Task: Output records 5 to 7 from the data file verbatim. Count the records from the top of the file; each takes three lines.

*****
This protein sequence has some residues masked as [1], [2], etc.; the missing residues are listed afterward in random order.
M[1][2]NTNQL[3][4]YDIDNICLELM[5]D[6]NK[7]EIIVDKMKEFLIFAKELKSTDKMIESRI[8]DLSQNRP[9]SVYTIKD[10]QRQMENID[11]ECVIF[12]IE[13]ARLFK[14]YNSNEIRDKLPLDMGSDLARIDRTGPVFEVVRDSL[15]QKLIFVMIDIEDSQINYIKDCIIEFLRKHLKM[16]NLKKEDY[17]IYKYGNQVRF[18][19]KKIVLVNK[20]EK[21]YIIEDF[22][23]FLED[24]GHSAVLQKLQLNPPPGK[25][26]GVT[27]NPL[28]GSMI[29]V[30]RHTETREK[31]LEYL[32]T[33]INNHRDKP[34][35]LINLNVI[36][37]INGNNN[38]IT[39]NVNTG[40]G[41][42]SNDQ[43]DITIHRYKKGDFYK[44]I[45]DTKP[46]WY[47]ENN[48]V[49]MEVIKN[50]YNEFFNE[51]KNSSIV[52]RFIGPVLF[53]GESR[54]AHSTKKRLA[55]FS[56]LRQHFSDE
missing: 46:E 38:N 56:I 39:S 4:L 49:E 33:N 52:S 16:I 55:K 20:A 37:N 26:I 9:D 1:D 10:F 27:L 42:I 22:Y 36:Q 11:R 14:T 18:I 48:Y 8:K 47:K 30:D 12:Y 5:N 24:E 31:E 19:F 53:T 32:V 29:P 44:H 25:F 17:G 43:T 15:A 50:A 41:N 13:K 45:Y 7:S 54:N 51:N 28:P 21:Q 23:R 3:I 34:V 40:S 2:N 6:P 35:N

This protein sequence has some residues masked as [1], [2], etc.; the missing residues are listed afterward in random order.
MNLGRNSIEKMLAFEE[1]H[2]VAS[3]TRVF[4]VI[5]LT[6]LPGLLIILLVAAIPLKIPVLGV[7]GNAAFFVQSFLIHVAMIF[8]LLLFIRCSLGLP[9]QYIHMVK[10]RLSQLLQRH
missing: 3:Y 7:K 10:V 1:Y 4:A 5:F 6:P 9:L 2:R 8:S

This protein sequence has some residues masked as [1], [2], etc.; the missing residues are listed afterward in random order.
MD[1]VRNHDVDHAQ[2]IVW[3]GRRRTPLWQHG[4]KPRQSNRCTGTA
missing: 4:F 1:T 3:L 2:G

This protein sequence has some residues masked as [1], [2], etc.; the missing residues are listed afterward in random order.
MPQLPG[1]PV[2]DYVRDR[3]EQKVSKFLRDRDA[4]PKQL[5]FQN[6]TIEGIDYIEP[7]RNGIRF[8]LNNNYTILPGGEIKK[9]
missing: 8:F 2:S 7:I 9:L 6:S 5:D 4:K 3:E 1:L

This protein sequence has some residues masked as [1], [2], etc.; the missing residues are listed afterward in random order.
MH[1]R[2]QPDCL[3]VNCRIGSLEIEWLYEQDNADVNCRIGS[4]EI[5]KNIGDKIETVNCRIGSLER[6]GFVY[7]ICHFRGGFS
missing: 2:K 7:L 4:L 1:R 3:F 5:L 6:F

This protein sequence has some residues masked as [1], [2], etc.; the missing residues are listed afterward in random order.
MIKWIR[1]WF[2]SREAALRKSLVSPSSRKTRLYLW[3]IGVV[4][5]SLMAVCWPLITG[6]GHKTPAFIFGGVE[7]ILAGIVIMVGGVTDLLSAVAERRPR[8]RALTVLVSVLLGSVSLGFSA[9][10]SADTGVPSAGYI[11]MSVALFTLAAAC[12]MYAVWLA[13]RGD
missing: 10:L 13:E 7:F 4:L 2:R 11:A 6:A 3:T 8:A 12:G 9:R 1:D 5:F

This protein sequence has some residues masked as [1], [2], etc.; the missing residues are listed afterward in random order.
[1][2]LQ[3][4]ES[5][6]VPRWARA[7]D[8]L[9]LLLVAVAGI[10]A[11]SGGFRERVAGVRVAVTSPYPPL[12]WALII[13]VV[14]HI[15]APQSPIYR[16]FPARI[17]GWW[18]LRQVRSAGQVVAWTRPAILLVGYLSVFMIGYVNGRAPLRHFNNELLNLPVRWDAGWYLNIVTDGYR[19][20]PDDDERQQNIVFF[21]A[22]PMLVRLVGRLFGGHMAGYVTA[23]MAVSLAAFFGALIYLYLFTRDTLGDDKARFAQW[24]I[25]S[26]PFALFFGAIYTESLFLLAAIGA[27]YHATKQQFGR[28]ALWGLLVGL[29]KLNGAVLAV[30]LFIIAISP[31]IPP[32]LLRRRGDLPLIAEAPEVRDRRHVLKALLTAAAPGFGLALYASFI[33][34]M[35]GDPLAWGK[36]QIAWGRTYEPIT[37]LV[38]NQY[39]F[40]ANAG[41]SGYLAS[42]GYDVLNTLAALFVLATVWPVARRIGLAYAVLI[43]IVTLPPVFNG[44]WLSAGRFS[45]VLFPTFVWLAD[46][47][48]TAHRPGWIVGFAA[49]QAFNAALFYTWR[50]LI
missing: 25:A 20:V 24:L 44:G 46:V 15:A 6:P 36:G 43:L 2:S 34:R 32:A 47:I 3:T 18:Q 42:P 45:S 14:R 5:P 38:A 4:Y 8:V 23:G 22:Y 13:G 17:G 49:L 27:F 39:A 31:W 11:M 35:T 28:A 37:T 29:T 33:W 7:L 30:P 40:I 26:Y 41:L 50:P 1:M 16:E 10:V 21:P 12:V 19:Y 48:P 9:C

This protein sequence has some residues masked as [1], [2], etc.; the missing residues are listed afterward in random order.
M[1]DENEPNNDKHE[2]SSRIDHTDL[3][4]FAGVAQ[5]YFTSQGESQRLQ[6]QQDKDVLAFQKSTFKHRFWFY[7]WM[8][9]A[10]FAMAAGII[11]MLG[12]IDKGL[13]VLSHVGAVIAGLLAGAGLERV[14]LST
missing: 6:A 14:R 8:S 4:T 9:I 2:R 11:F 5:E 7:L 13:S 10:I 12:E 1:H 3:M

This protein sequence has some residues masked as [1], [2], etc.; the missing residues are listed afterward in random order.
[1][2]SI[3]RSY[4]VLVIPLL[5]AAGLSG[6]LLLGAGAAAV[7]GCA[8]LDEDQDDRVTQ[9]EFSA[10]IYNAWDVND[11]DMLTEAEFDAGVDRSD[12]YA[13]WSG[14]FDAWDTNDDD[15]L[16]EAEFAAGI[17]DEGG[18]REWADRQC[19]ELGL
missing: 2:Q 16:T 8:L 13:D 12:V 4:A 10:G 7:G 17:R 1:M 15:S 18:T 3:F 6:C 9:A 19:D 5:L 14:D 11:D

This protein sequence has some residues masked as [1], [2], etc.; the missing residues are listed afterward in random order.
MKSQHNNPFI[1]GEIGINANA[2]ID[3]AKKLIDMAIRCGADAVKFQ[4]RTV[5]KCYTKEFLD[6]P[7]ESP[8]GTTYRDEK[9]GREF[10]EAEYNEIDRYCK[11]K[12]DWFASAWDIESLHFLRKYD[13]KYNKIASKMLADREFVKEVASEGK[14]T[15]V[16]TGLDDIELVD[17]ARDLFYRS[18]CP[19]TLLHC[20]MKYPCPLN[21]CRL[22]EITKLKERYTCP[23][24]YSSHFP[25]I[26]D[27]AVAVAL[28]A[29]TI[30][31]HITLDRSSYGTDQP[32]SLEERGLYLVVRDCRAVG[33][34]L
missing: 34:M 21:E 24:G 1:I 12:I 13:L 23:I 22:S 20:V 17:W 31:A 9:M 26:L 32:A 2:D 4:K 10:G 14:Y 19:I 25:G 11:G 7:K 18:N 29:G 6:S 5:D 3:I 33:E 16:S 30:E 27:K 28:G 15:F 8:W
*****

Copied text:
This protein sequence has some residues masked as [1], [2], etc.; the missing residues are listed afterward in random order.
MH[1]R[2]QPDCL[3]VNCRIGSLEIEWLYEQDNADVNCRIGS[4]EI[5]KNIGDKIETVNCRIGSLER[6]GFVY[7]ICHFRGGFS
missing: 2:K 7:L 4:L 1:R 3:F 5:L 6:F

This protein sequence has some residues masked as [1], [2], etc.; the missing residues are listed afterward in random order.
MIKWIR[1]WF[2]SREAALRKSLVSPSSRKTRLYLW[3]IGVV[4][5]SLMAVCWPLITG[6]GHKTPAFIFGGVE[7]ILAGIVIMVGGVTDLLSAVAERRPR[8]RALTVLVSVLLGSVSLGFSA[9][10]SADTGVPSAGYI[11]MSVALFTLAAAC[12]MYAVWLA[13]RGD
missing: 10:L 13:E 7:F 4:L 2:R 11:A 6:A 3:T 8:A 12:G 9:R 1:D 5:F

This protein sequence has some residues masked as [1], [2], etc.; the missing residues are listed afterward in random order.
[1][2]LQ[3][4]ES[5][6]VPRWARA[7]D[8]L[9]LLLVAVAGI[10]A[11]SGGFRERVAGVRVAVTSPYPPL[12]WALII[13]VV[14]HI[15]APQSPIYR[16]FPARI[17]GWW[18]LRQVRSAGQVVAWTRPAILLVGYLSVFMIGYVNGRAPLRHFNNELLNLPVRWDAGWYLNIVTDGYR[19][20]PDDDERQQNIVFF[21]A[22]PMLVRLVGRLFGGHMAGYVTA[23]MAVSLAAFFGALIYLYLFTRDTLGDDKARFAQW[24]I[25]S[26]PFALFFGAIYTESLFLLAAIGA[27]YHATKQQFGR[28]ALWGLLVGL[29]KLNGAVLAV[30]LFIIAISP[31]IPP[32]LLRRRGDLPLIAEAPEVRDRRHVLKALLTAAAPGFGLALYASFI[33][34]M[35]GDPLAWGK[36]QIAWGRTYEPIT[37]LV[38]NQY[39]F[40]ANAG[41]SGYLAS[42]GYDVLNTLAALFVLATVWPVARRIGLAYAVLI[43]IVTLPPVFNG[44]WLSAGRFS[45]VLFPTFVWLAD[46][47][48]TAHRPGWIVGFAA[49]QAFNAALFYTWR[50]LI
missing: 25:A 20:V 24:L 44:G 46:V 15:A 6:P 36:G 43:L 2:S 34:R 32:A 47:I 3:T 18:Q 42:P 45:S 14:R 5:P 38:A 4:Y 8:V 23:G 22:Y 13:G 17:G 49:L 27:F 39:A 31:W 11:M 35:T 28:A 37:T 29:T 33:W 7:L 30:P 40:I 26:Y 41:L 50:P 1:M 16:E 10:V 21:P 12:V 19:Y 48:P 9:C